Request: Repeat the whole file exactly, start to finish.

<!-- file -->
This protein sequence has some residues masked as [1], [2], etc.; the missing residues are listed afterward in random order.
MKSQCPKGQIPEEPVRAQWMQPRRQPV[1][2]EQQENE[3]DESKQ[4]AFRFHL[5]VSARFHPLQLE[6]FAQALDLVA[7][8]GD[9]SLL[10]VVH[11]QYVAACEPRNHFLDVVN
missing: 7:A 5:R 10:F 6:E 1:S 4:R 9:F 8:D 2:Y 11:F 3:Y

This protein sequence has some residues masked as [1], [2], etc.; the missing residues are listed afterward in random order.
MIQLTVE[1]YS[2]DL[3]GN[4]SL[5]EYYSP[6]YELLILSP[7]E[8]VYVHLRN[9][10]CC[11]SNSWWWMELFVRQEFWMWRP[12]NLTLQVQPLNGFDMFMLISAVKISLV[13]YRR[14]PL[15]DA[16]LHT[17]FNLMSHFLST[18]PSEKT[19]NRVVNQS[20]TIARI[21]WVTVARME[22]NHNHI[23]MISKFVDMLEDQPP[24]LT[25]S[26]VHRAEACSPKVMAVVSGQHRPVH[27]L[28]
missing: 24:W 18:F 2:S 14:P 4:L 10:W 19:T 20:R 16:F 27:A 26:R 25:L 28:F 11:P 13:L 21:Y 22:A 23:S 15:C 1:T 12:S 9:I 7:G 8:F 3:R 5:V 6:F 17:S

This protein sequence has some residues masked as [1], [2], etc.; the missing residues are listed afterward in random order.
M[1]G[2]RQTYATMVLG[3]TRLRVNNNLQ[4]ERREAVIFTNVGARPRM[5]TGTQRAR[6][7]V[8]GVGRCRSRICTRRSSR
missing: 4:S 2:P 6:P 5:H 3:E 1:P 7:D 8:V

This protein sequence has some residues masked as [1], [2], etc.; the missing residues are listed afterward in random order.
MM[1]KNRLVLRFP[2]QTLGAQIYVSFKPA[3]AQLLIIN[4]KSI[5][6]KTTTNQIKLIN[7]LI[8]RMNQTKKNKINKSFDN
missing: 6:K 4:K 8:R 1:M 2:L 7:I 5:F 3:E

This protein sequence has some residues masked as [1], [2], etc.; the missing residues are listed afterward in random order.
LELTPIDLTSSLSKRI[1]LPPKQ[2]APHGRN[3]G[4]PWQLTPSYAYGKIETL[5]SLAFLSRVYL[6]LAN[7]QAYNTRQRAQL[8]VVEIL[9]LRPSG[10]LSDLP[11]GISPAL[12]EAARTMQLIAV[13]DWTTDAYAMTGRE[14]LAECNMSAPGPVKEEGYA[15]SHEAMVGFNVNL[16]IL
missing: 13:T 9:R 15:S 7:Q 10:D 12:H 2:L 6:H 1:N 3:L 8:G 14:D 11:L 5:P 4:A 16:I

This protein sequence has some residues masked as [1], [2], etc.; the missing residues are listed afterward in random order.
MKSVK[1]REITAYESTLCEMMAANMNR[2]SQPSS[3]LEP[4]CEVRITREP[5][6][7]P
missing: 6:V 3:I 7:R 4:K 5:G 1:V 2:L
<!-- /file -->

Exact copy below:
This protein sequence has some residues masked as [1], [2], etc.; the missing residues are listed afterward in random order.
MKSQCPKGQIPEEPVRAQWMQPRRQPV[1][2]EQQENE[3]DESKQ[4]AFRFHL[5]VSARFHPLQLE[6]FAQALDLVA[7][8]GD[9]SLL[10]VVH[11]QYVAACEPRNHFLDVVN
missing: 7:A 5:R 10:F 6:E 1:S 4:R 9:F 8:D 2:Y 11:F 3:Y

This protein sequence has some residues masked as [1], [2], etc.; the missing residues are listed afterward in random order.
MIQLTVE[1]YS[2]DL[3]GN[4]SL[5]EYYSP[6]YELLILSP[7]E[8]VYVHLRN[9][10]CC[11]SNSWWWMELFVRQEFWMWRP[12]NLTLQVQPLNGFDMFMLISAVKISLV[13]YRR[14]PL[15]DA[16]LHT[17]FNLMSHFLST[18]PSEKT[19]NRVVNQS[20]TIARI[21]WVTVARME[22]NHNHI[23]MISKFVDMLEDQPP[24]LT[25]S[26]VHRAEACSPKVMAVVSGQHRPVH[27]L[28]
missing: 24:W 18:F 2:S 14:P 4:L 10:W 19:T 20:R 16:F 27:A 26:R 25:L 28:F 11:P 13:L 21:Y 22:A 23:S 15:C 1:T 12:S 9:I 7:G 8:F 3:R 5:V 6:F 17:S

This protein sequence has some residues masked as [1], [2], etc.; the missing residues are listed afterward in random order.
M[1]G[2]RQTYATMVLG[3]TRLRVNNNLQ[4]ERREAVIFTNVGARPRM[5]TGTQRAR[6][7]V[8]GVGRCRSRICTRRSSR
missing: 4:S 2:P 6:P 5:H 3:E 1:P 7:D 8:V

This protein sequence has some residues masked as [1], [2], etc.; the missing residues are listed afterward in random order.
MM[1]KNRLVLRFP[2]QTLGAQIYVSFKPA[3]AQLLIIN[4]KSI[5][6]KTTTNQIKLIN[7]LI[8]RMNQTKKNKINKSFDN
missing: 6:K 4:K 8:R 1:M 2:L 7:I 5:F 3:E

This protein sequence has some residues masked as [1], [2], etc.; the missing residues are listed afterward in random order.
LELTPIDLTSSLSKRI[1]LPPKQ[2]APHGRN[3]G[4]PWQLTPSYAYGKIETL[5]SLAFLSRVYL[6]LAN[7]QAYNTRQRAQL[8]VVEIL[9]LRPSG[10]LSDLP[11]GISPAL[12]EAARTMQLIAV[13]DWTTDAYAMTGRE[14]LAECNMSAPGPVKEEGYA[15]SHEAMVGFNVNL[16]IL
missing: 13:T 9:R 15:S 7:Q 10:D 12:H 2:L 6:H 1:N 3:L 8:G 14:D 11:L 5:P 4:A 16:I

This protein sequence has some residues masked as [1], [2], etc.; the missing residues are listed afterward in random order.
MKSVK[1]REITAYESTLCEMMAANMNR[2]SQPSS[3]LEP[4]CEVRITREP[5][6][7]P
missing: 6:V 3:I 7:R 4:K 5:G 1:V 2:L